Nearly 50% of Aussies were victims of a data breach in the last year

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A new survey from the Office of the Australian Information Commission (OAIC) has revealed that nearly half of all Australians have had their data stolen or compromised. The survey assessed Aussies’ attitudes towards key privacy issues, as well as what they do to protect their information and safeguard their privacy. The survey also aimed to understand how this changed since the last report was published in 2020. 

There have been some notable shifts in public awareness and attitudes toward privacy. High-profile data breaches have drawn attention to how personal information is collected and retained by companies, and why your data should be protected. The increasing prevalence of artificial intelligence and facial recognition has allowed Aussies to think deeply about how their personal data is being collected and used.

Consequently, 84% of respondents want more choice and control over how their personal information is collected and used. 

47% of respondents said they’d been informed by an organisation that they had been subject to a data breach in the 12 months prior to taking the survey in 2023. Among others, the data breach statistic involved those that fell victim to the ransomware attacks on Medibank, Optus, and Latitude over the last year. Three-quarters of these respondents said they’d experienced harm as a result of the breach, with over half seeing an increase in spam or targeted scams. 29% even had to replace key government documents, like a driver's license or passport. 

Aussies want to protect their data - they just don't know how

Nine out of 10, or 90% of respondents have a clear understanding of why their personal information needs to be protected. However, only half know some steps they can put in place to protect themselves. This creates a gap of 39% between people who understand why their information needs to be protected and those who know how. 

Australians care about their privacy but don’t feel as in control of their personal information as they’d like to be. The survey shows they also don’t have enough knowledge of privacy and data protection rights. The survey illustrated that one in five (or 21%) of Aussies claimed to have ‘very good’ or ‘excellent’ knowledge of privacy rights. This level of knowledge decreased with age, with 29% of young adults (18-24) claiming to have the most knowledge, compared to 13% of those 65 and over.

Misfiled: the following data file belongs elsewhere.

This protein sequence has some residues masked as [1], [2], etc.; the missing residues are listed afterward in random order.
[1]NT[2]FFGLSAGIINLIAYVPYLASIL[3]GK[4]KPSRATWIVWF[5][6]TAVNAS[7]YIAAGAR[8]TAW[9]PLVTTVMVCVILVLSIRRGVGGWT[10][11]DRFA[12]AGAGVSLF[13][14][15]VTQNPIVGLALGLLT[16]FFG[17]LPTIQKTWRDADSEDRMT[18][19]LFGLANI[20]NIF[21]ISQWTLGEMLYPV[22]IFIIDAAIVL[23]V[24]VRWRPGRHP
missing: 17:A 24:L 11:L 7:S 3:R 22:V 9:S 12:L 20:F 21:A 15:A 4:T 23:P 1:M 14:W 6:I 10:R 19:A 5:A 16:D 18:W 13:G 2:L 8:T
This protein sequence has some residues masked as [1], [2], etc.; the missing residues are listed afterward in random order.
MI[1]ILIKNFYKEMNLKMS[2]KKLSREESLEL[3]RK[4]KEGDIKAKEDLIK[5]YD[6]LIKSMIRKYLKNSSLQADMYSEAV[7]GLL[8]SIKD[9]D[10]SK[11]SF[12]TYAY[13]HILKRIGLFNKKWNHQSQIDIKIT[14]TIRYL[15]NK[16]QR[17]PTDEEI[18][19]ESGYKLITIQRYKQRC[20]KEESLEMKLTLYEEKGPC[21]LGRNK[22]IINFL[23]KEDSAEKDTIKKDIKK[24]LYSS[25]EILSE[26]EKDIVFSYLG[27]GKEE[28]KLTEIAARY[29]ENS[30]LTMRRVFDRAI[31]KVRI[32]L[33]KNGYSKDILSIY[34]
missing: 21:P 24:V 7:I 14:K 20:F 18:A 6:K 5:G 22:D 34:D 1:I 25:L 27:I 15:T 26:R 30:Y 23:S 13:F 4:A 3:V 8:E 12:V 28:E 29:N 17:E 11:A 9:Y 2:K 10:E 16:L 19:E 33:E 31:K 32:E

“Providing Australians with the right information and offering real privacy choices will empower them to protect their privacy,” Angelene Falk, the Australian Information and Privacy Commissioner emphasised in OAIC's press release

The OAIC will use the findings from this survey to review the Privacy Act. Their aim is to increase community trust in the way personal information will be collected, used, and retained. 

How to keep your data safe

To keep your personal information safe, the OAIC recommends taking the following measures:

  1. Know your privacy rights.
  2. Treat your personal information as an asset. Only share it with trustworthy people and organisations. 
  3. Take action to protect your privacy. Adjust your privacy settings, use strong, unique passwords, and read privacy policies to learn exactly how your information will be used. Additionally, always check the website, email, SMS, or phone call is not a scam before providing any personal information. 
  4. Talk about privacy with your friends and family. For children especially, it is imperative they learn how to be safe online and protect their personal information. 
  5. Follow the OAIC to keep up to date on privacy news, tips, and resources. 
Hannah Geremia
Written by
Hannah Geremia
Hannah has had over six years of experience in researching, writing, and editing quality content. She loves gaming, dancing, and animals, and can usually be found under a weighted blanket with a cup of coffee and a book.

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